Emily S. K. Anderson
Assistant Professor of Classics
Emily Anderson’s research and fieldwork primarily concern the material and visual cultures of the Aegean and eastern Mediterranean Bronze Age with a focus on the ways in which objects are involved in the relations, negotiations and unfolding of sociocultural life. Particular studies examine corpora of material that range in context from Early Minoan Crete to the Mycenaean sphere of interaction during the Late Bronze Age. She received her PhD in Archaeology from Yale University (2009), preceded by an MPhil from Yale and a BA with honors in Old World Archaeology and Art from Brown University.
Dr. Anderson’s first book, Seals, Craft and Community in Bronze Age Crete (Cambridge University Press, 2016), examines a group of stamp seals from the transitional Early-to-Middle Minoan period on Crete that are both engraved with the island’s earliest glyptic iconography and fashioned of imported hippopotamus ivory. The book investigates the implications of these novel aspects of the objects, considering how the imagery engraved on the seals developed practically and symbolically, and how that relates to their prominent use of a rare imported raw material. By embedding these extraordinary objects within the broader context of the time, Dr. Anderson further examines how the seals are but one element of a process of social and spatial “incorporation” on the island, as the nature and scale of persons’ relations to one another were fundamentally reformulated. This study consequently considers various dimensions of social experience and action, from fine-scale handwork of semi-itinerant craftspersons to performative displays at public gatherings, from the forging of footpaths linking distant communities to the development of shared symbolic forms.
Dr. Anderson has been working on field projects in the Aegean for more than a decade and a half, focusing on archaeological excavation, survey, and illustration. These projects have ranged in locale from Crete to the Greek mainland, covering periods from the Final Neolithic to the early Classical and centering primarily on the Early–Late Bronze Age. She is part of the Eastern Boeotia Archaeological Project (EBAP), which excavates the Mycenaean town of Eleon (directed by B. Burke, U. Victoria and B. Burns, Wellesley).
Dr. Anderson’s teaching at Hopkins spans the societies and cultures of the early Aegean and eastern Mediterranean, as well as the theoretical/interpretive topics through which we seek to gain insights into past human experience. In recent years she has taught courses such as: Craft and Craftspersons of the Ancient World; Gender and Sexuality in Early Greece and the Eastern Mediterranean; Past is Present: Cultural Heritage and Global Politics; The Art and Archaeology of Early Greece; Making Identities: How Archaeology Constructs People in the Past and Present; and Archaeology at the Crossroads: the Ancient Eastern Mediterranean through Objects in the JHU Archaeology Museum. She frequently incorporates the Johns Hopkins Archaeology Museum and other area museums into her teaching and believes strongly that giving students the opportunity to engage directly with ancient material culture fundamentally alters the ways they approach and question past cultures.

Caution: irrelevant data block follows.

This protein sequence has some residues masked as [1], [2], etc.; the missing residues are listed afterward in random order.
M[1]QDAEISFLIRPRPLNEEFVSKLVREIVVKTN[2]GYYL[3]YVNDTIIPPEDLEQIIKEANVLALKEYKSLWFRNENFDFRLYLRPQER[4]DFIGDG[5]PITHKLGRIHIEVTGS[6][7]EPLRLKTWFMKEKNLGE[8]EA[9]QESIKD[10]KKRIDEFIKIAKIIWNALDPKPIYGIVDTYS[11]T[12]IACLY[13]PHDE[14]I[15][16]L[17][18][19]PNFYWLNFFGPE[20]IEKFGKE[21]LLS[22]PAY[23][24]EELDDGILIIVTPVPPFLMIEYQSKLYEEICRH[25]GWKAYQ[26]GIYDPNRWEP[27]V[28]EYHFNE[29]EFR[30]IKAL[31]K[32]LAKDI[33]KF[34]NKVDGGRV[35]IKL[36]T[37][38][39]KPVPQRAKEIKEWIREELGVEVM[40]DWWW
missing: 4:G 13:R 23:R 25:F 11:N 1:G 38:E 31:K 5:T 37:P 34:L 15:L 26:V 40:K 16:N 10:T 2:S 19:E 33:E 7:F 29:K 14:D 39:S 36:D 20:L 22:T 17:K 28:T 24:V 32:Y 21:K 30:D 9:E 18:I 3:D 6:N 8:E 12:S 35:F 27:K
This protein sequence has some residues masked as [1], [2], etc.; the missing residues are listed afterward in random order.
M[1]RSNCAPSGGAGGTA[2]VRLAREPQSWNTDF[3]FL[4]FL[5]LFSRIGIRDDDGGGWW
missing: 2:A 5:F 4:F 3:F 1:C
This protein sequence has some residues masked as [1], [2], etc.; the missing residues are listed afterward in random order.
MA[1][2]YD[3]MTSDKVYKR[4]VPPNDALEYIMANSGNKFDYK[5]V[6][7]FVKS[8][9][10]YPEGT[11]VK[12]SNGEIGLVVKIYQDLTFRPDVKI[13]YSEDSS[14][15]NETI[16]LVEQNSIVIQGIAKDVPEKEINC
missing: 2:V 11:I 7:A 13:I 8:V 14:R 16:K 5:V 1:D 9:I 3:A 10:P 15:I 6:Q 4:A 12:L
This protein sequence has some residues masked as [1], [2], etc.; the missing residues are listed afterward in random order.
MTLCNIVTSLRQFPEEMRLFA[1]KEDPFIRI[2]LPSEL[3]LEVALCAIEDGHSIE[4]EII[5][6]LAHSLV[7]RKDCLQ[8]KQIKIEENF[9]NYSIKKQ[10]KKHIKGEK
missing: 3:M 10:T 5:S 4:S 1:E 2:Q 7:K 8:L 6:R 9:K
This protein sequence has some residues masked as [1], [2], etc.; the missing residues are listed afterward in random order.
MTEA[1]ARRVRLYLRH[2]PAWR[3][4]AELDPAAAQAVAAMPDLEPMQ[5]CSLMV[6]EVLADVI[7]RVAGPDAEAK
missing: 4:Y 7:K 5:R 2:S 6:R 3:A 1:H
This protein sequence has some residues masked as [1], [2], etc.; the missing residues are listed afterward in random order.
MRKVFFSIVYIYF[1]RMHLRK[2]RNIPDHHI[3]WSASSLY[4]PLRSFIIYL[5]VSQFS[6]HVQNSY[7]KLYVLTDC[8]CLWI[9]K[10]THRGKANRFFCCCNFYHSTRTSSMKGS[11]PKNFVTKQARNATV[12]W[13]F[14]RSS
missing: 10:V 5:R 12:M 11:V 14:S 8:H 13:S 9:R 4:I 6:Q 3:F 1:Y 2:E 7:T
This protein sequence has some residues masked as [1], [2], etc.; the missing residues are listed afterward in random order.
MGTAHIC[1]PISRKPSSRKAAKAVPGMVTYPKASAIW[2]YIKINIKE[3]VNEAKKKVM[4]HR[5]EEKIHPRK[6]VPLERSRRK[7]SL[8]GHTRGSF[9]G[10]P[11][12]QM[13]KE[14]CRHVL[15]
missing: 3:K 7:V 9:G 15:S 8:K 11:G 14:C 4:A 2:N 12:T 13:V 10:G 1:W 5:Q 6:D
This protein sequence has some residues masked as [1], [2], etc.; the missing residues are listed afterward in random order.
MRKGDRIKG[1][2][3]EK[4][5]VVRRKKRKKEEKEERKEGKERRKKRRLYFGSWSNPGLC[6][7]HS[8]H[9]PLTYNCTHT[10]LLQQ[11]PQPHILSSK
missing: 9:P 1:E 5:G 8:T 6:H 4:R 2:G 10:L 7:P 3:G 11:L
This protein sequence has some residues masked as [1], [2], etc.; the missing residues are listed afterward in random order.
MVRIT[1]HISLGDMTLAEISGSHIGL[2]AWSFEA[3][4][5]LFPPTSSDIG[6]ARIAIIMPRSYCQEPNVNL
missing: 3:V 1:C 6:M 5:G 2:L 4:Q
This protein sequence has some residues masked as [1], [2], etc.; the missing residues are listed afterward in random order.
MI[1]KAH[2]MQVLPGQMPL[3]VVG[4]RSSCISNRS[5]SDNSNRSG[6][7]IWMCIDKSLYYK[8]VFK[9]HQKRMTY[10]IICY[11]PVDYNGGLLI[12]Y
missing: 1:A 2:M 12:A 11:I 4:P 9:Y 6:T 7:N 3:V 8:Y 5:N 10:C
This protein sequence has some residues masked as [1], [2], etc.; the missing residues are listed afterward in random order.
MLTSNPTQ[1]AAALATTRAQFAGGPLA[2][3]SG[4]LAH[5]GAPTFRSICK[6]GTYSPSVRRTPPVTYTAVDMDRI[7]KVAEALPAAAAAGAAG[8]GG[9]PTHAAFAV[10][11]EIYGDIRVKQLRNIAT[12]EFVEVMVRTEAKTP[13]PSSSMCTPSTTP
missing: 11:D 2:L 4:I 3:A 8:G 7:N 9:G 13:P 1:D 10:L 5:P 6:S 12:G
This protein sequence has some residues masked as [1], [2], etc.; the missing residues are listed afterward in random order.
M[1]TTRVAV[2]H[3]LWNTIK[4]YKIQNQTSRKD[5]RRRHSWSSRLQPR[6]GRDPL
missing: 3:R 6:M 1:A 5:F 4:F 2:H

“Inscribing Social Relations on Early Crete: Iconography, Craft and Pilgrimage.” In K. McFarland and E. Johannesson eds., Untangling the Intangible: Reconstructing Ideologies, Beliefs, and Religion in the Past. Boulder: University Press of Colorado. forthcoming 2017.
“Connecting with Selves and Others: Varieties of Community-Making across Late Prepalatial Crete.” In S. Cappel, U. Günkel-Maschek, and D. Panagiotopoulos eds., Minoan Archaeology, Challenges and Perspectives for the 21st Century. Louvain: Aegis, Presses universitaires de Louvain, 2015: 199–211.
“Re-Embodying Identity: Seals and Seal Impressions as Agents of Social Change on Late Prepalatial Crete.” In J. Englehardt ed., The Archaeology of Agency in Ancient Writing. University Press of Colorado, 2013: 115-138.
“Signs in Human Hands: a Model for the Intonated Object.” In Y. Rowan ed., Beyond Belief: The Archaeology of Religion and Ritual. Archaeological Papers of the American Anthropological Association, vol. 19. University of California Press, 2012: 166-179.
“Through Vessels of Embodied Action: Approaching Ritual Experience and Cultural Interaction through Late Mycenaean Rhyta.” In G. W. M. Harrison and J. Francis eds., Life and Death in Ancient Egypt: The Diniacopoulos Collection. Concordia University, 2011: 73-88.
"Difference on a Common Ground: The Parading Lions Seal Group and Collective Action on Late Prepalatial Crete.” In S. Morton and D. Butler eds., It’s Good To Be King: The Archaeology of Power and Authority, 2011: 199-212.